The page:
An ambitious little John Carpenter-esque genre film with an extremely limited budget, Black Site is something that might appeal to forgiving viewers who enjoy hard edged action and horror films from the ’80s, though they’ll have to spend quite a bit of goodwill to it due to its many shortcomings.
Plot: An elite military unit encounters a supernatural entity, known as The Elder Gods, that forces them into battle against an army from another world.
Review: Humanity has had a massive undertaking in dealing with The Elder Gods from outer dimensions that threaten the very existence of all life on earth. Using magic, humanity has harnessed the power to expel the malevolent, Cthulu-type gods into space where they belong, but over time the magic they’ve been using has weakened, giving the gods a bit of an edge. One day in 1997, one of the elder gods finds itself a “meat suit” (a human host) and plans on wreaking some wrath on humanity for a sleight against it years ago, but a tough team of agents trap it in the Artemis Black Site, a sprawling underground redoubt where they prepare to expel it from earth. But before they can do so, a human cult of the god’s worshippers invade the facility, with the intent on releasing the god from its magic-enforced cage and allowing it to do as it wills. It’s up to the dwindling team of agents to ensure the safety of the world by killing the cult and forcing the elder god to return from whence it came.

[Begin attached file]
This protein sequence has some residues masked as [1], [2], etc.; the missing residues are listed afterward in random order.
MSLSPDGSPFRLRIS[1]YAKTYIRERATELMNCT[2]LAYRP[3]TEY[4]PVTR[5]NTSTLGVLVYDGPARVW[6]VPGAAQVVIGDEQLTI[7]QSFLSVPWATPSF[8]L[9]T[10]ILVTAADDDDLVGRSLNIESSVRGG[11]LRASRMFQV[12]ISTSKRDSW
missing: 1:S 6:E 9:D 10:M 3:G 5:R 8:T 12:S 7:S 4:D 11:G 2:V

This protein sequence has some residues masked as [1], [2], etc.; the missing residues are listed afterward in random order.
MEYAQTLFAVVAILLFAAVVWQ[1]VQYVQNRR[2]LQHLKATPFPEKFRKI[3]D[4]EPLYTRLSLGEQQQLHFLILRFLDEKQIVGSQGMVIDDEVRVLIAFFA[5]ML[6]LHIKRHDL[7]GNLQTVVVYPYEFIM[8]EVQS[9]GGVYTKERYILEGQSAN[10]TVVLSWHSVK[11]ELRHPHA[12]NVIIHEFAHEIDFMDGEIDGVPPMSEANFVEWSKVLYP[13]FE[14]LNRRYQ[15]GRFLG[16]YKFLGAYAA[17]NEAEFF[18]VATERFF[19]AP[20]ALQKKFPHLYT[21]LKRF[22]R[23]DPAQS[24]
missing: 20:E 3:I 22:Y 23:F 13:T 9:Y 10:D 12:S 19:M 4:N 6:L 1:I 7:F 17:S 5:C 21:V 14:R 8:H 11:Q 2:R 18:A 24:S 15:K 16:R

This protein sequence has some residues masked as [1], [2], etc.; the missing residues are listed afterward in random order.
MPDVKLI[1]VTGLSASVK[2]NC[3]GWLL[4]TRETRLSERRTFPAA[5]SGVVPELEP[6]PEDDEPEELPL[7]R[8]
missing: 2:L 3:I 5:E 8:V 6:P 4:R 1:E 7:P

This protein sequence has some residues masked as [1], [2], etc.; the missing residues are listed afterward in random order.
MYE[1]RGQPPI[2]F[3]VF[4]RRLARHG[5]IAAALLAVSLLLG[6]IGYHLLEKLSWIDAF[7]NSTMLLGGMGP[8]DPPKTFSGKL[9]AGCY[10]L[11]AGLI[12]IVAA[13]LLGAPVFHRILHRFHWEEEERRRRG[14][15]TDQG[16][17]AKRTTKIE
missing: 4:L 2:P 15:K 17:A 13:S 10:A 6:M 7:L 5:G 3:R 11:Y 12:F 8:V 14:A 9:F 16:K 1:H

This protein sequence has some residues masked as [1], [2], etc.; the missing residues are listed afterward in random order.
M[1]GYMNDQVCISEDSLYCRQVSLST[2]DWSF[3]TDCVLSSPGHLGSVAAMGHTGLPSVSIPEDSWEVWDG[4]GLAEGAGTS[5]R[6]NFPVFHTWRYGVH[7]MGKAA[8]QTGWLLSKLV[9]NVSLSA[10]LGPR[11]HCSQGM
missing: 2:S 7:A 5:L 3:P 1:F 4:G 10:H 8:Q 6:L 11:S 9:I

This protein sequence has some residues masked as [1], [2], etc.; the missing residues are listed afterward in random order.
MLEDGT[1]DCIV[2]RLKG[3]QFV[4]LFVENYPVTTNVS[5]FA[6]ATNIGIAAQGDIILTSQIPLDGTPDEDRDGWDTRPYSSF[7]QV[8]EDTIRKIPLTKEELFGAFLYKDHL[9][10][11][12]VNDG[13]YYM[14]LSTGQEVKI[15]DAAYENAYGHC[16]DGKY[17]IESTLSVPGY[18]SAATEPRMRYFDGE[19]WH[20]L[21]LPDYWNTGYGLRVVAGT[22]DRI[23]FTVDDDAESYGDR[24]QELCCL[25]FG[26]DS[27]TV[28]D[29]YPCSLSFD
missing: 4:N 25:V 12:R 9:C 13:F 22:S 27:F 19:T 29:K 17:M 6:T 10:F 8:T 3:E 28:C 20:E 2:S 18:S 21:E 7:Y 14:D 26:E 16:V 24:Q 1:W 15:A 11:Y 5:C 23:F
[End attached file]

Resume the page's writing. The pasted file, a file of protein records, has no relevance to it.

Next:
An ambitious little John Carpenter-esque genre film with an extremely limited budget, Black Site is something that might appeal to forgiving viewers who enjoy hard edged action and horror films from the ’80s, though they’ll have to spend quite a bit of goodwill to it due to its many shortcomings. At times the film feels correct in its foreboding sense of dread and style, but most of the time it’s obvious that the filmmakers aren’t there yet with their craft. The script isn’t very sharp or interesting, and the one-location setting just doesn’t look right for a government facility intended for expelling Elder Gods into outer space. Some of the fight choreography is okay, but the actors and performers in the film can’t measure up to professional status the likes of which this movie desperately needs. At times the synth wave score is rad and makes you think you’re watching something way cooler, but again, the best parts of the movie don’t align with the rest of the weaker elements of the film. The concept is okay, but the execution leaves you wanting. From writer / director Tom Patton.
The blu ray (just released) includes a director’s commentary, deleted scenes, behind-the-scenes, and trailers.